Zack Moss set or tied eight program records at Utah, including for career rushing yards, touchdowns and carries.
But it was something he didn’t do that caught the attention of Bills General Manager Brandon Beane.
“Correct me if I’m wrong, but I think he had zero fumbles,” Beane said in April, detailing Moss’ best traits after selecting the running back in the third round of the 2020 NFL Draft. “You like the ball security.”
Moss, in fact, did fumble last season.
He also lost one of three fumbles as a junior in 2018, according to game logs kept by the PAC-12. Moss lost his only two fumbles as a sophomore in 2017, according to FoxSports.com.
That’s unofficially six fumbles and four lost in three seasons as a starter. He surpassed 1,000 rushing yards in each while handling a hefty workload, a total of 693 combined touches. That’s a fumble rate of .008 – or 0.8% – which would rank among the NFL's best backs.
“A lot of it is a sense of awareness,” Moss said during a recent interview with The Buffalo News. “The people who make you fumble the most are the people you don’t see, so just having a sense of awareness, always having two hands on the ball, bracing for contact, I think those are the most important things. And not being a very loose ball carrier.
“It’s something I have to continue to get better at over the years. To go out there and not turn the ball over when you have the ball in your hands, that’s the most important thing to teams.”
— GMFB (@gmfb) May 15, 2020
A comparative sampling of career fumbling rates: Ezekiel Elliott, 1.1%; Melvin Gordon, 1.1%; Todd Gurley, 0.9%; Derrick Henry, 0.8%; and Le’Veon Bell, 0.4%.
Devin Singletary fumbled four times in 180 touches last year, a relatively high 2.2%.
Frank Gore didn’t fumble once in 179 touches.
“When you talk about good ball security guys, they’re strong, they’ve got great form, they’ve got great palm pressure on the ball, but they have a purpose when they run with the ball,” Utah running backs coach Kiel McDonald said, “and that is to make sure they stand up with the ball, as well.
“Zack is obviously very strong, first and foremost. His pad level, his leverage, and he’s not swinging the ball all the time. On contact, he understands having two hands on the football, standing up with the football, giving the ball to the ref, those type of little things that we do here at the University of Utah go a long way.”
Moss said he knows it’s critical to remain mindful of fundamentals and proper technique.
“The wrist above the elbow is very important,” Moss said, “just as it is with bracing for contact and having two hands on the ball and keeping it close to you, having your elbow down, all those fundamentals play a very, very important part in just protecting the ball, and then that leads to you being a guy that doesn’t turn the ball over.”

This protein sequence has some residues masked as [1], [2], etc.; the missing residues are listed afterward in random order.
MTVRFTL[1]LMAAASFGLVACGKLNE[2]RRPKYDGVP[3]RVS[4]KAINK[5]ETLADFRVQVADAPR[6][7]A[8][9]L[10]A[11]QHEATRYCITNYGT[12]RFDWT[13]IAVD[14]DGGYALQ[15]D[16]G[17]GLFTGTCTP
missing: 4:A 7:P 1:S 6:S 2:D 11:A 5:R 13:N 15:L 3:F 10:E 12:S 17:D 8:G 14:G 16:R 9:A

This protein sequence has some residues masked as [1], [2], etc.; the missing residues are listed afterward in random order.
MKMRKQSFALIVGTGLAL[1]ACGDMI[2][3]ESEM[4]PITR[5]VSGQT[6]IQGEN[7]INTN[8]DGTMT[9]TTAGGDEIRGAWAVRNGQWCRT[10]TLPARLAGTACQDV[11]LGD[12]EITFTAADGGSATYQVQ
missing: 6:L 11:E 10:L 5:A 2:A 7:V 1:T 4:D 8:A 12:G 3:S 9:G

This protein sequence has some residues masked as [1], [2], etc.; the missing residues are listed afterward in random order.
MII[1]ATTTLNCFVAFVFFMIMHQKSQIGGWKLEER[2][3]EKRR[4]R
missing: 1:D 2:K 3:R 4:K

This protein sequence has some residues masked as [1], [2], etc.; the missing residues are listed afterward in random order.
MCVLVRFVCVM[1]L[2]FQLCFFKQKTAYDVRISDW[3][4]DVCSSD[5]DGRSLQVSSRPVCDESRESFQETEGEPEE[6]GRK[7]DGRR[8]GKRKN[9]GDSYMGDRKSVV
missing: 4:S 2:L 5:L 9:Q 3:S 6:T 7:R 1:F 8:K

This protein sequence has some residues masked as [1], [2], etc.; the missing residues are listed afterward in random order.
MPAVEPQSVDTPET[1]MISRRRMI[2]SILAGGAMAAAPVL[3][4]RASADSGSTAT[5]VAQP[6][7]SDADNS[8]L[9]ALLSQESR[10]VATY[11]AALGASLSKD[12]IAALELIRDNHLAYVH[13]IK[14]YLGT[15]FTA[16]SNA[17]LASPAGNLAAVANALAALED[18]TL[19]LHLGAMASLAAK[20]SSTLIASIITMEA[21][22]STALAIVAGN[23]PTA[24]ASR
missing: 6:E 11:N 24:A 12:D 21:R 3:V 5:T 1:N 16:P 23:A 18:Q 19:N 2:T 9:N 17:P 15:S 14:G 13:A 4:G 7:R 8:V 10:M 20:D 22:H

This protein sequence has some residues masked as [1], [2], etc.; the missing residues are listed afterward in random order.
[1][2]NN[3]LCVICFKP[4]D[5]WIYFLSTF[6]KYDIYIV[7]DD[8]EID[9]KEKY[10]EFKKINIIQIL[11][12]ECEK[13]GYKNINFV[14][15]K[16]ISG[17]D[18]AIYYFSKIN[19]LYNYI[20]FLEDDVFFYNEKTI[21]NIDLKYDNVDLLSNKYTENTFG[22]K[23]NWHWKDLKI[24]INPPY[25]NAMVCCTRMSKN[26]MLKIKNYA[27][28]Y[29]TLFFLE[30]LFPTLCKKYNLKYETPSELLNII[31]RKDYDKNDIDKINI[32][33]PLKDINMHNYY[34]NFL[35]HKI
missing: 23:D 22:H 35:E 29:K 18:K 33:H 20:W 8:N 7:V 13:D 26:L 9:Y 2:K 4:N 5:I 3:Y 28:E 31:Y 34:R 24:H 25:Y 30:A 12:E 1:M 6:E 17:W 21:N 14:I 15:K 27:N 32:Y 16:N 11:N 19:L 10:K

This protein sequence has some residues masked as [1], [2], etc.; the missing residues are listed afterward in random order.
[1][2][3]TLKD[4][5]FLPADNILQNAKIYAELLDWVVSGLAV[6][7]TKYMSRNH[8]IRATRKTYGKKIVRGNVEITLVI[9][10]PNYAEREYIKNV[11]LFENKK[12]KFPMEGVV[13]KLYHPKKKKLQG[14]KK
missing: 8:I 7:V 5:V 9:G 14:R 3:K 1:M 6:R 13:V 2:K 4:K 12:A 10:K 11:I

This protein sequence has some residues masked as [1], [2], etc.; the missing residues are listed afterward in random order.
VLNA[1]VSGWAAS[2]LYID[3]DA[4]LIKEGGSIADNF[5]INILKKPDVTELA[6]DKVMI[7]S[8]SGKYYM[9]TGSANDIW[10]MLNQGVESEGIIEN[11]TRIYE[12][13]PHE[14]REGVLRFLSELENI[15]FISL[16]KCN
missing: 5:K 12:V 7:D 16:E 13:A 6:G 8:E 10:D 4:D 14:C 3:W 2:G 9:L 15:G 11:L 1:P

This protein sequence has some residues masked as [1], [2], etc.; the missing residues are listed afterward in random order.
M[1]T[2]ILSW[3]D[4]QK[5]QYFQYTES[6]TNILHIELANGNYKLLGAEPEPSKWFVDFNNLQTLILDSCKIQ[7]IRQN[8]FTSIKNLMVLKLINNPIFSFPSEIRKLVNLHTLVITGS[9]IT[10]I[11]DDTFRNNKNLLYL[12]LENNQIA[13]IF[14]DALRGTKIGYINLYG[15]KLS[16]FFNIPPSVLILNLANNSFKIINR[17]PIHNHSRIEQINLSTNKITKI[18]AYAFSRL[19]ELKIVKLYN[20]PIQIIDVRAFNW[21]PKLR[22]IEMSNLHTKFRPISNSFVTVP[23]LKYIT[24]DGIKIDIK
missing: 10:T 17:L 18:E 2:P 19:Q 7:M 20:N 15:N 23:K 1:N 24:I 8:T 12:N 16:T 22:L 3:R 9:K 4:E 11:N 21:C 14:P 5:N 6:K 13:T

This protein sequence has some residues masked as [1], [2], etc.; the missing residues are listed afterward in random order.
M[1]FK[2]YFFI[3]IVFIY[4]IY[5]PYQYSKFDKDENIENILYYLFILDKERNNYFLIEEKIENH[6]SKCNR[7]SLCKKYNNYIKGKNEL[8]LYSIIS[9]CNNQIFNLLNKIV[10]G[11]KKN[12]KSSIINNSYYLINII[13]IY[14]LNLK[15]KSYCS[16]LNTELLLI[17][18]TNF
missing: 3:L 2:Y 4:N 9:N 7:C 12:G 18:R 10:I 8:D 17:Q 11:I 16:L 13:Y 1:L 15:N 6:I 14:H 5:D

And that leads to opportunity.
Moss had 4,067 rushing yards and 38 touchdowns on 712 carries (5.7 yards per touch), and 685 receiving yards and three touchdowns on 66 catches in four seasons at Utah.
McDonald said he emphasized ball security drills and graded performance in practices throughout Moss’ college career.
“When we first started out, we had a ball security board,” McDonald said, “so he gets a report, a percentage, of how he’s carrying the ball, whether it’s low, the wrong arm, if he’s doing it correctly, if he fumbled on that particular rep. Everything is graded. Then we took it a step further this last season and we had some repercussions when we didn’t have great ball security, whether ‘SEAL sits’ (wall sits) or things of that nature, some running … so it gets ingrained into them, that, ‘Hey, I don’t want to do SEAL sits today because I had three bad carries.’ ”
Last season, Moss lost his only fumble in a 21-3 victory against Arizona State on Oct. 19.
“He caught a screen pass on the left side, went for 45 yards and got torqued in an odd position,” McDonald said. “It was just so odd, because he got twisted around and his knee got underneath him and it was a weird deal. It wasn’t like a contact fumble. But yes, it was one time, and it was on an explosive play.”
Moss was not hurt on the play.
It had been more than a year since his previous lost fumble.
In 2018, Moss fumbled three times, losing one in a 17-6 victory against NIU on Sept. 8. He also fumbled against USC and Arizona State.
In 2017, Moss fumbled twice and lost both.
“He got progressively better,” McDonald said, “and I think he’s going to be just fine. It’s not going to be a deal that happens on contact. That’s not what it’s going to be. It’s always been when he’s breaking off a defender and it’s about to be a big, big play, and something just odd happens. It’s not one of those deals where it’s like, ‘Oh, man, he got hit by a linebacker and coughed it up.’ That’s not going to happen.”
Much of being a successful pro is learning – and moving on – from mistakes.
In this regard, Moss is “solid as bricks,” McDonald said.
“We always talk about going to the next play,” McDonald said. “We ain’t got time for that. So he’s not going to be somebody that sulks or anything like that. If anything, he responds. He takes it up to another level. If a play didn’t work out the way he wanted it to, he’s going to take it to another level. That’s for sure.”
For all of his production and accomplishments, Moss was happy to learn that Beane considered ball security among his top attributes.
“That’s one of the better compliments that a back can receive, someone saying that they don’t fumble a lot,” Moss said. “It’s a tough thing to do when you look at how many carries I’ve had over my career at Utah. It’s not one of the things that jumps out to people, but it’s definitely one of the most important things, because if you’re a guy that turns the ball over a lot, you probably wouldn’t have the opportunity to go out there and have that many carries and break records."
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